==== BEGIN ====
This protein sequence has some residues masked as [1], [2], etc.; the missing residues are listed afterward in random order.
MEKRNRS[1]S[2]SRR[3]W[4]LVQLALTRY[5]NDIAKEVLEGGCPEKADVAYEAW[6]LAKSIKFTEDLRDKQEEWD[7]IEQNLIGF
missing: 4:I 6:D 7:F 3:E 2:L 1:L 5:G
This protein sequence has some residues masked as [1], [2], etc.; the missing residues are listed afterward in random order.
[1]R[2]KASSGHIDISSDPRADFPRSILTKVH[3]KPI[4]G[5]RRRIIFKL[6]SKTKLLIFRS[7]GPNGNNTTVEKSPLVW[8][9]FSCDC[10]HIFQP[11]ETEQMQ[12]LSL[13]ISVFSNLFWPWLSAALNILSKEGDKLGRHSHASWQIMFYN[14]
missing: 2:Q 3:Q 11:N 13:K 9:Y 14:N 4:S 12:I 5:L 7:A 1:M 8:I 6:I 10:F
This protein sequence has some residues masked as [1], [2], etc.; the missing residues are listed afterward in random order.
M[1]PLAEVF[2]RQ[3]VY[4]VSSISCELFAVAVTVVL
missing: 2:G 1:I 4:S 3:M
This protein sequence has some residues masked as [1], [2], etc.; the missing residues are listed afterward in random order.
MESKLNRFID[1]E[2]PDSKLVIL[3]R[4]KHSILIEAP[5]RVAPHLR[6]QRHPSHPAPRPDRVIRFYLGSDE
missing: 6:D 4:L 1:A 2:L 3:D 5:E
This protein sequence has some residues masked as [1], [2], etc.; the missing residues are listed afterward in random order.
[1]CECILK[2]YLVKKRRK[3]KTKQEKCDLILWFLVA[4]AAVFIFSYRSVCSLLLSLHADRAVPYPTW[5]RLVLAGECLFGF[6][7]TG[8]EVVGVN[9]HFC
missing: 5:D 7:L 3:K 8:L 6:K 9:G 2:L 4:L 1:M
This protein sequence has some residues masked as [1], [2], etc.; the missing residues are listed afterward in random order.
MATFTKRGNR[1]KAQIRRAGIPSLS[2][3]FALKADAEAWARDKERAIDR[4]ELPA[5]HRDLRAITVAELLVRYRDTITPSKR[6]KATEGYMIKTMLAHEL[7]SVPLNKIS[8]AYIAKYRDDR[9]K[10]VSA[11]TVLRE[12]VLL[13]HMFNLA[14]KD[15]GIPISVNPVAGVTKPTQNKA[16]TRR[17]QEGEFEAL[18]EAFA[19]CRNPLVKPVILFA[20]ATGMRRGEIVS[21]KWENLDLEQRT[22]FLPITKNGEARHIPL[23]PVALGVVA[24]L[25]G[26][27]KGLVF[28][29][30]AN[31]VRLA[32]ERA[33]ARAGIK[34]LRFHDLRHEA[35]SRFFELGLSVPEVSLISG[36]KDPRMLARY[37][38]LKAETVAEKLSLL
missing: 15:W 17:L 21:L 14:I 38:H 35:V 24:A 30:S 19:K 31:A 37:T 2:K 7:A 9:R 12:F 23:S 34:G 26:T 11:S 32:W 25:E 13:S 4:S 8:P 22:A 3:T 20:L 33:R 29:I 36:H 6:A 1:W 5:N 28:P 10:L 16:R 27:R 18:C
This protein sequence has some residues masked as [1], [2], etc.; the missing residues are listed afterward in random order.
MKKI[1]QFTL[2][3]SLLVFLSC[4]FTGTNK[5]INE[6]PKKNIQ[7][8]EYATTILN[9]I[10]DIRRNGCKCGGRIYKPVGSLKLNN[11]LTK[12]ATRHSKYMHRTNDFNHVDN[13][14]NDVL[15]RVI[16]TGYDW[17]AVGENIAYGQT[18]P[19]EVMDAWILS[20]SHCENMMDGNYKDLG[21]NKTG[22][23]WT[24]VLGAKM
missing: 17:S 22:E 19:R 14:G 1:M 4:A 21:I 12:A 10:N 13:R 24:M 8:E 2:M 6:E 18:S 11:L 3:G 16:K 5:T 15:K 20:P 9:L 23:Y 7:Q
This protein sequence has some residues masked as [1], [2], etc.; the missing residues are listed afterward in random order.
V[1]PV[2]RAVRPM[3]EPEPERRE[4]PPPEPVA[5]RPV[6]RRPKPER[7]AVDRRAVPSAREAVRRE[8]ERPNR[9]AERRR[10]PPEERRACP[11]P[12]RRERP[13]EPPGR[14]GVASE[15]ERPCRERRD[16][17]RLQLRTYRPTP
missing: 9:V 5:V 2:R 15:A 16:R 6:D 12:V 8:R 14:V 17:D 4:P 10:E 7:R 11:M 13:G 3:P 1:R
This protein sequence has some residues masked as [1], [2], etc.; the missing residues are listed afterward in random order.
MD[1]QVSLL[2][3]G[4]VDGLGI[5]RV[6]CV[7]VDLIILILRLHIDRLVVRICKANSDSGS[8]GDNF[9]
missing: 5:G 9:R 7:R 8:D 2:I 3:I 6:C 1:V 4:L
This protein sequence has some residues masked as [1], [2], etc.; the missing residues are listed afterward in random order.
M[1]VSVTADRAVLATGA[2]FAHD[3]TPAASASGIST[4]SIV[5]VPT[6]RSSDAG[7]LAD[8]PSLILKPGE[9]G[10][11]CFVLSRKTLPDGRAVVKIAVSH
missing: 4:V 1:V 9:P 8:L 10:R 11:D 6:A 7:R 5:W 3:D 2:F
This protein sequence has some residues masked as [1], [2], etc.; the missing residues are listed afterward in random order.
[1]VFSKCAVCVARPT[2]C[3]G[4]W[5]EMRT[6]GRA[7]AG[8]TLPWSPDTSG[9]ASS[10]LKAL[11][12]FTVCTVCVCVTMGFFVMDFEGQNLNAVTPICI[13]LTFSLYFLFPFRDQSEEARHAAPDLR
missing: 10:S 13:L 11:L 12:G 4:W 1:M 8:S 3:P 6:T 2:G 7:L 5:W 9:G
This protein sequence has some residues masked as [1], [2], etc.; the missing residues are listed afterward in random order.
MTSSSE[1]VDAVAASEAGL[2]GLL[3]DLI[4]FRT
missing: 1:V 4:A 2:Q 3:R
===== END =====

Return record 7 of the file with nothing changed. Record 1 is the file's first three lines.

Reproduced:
This protein sequence has some residues masked as [1], [2], etc.; the missing residues are listed afterward in random order.
MKKI[1]QFTL[2][3]SLLVFLSC[4]FTGTNK[5]INE[6]PKKNIQ[7][8]EYATTILN[9]I[10]DIRRNGCKCGGRIYKPVGSLKLNN[11]LTK[12]ATRHSKYMHRTNDFNHVDN[13][14]NDVL[15]RVI[16]TGYDW[17]AVGENIAYGQT[18]P[19]EVMDAWILS[20]SHCENMMDGNYKDLG[21]NKTG[22][23]WT[24]VLGAKM
missing: 17:S 22:E 19:R 14:G 1:M 4:A 21:I 12:A 10:N 13:R 24:M 8:E 2:M 6:E 18:S 11:L 3:G 16:K 5:T 15:K 20:P 9:L 23:Y 7:Q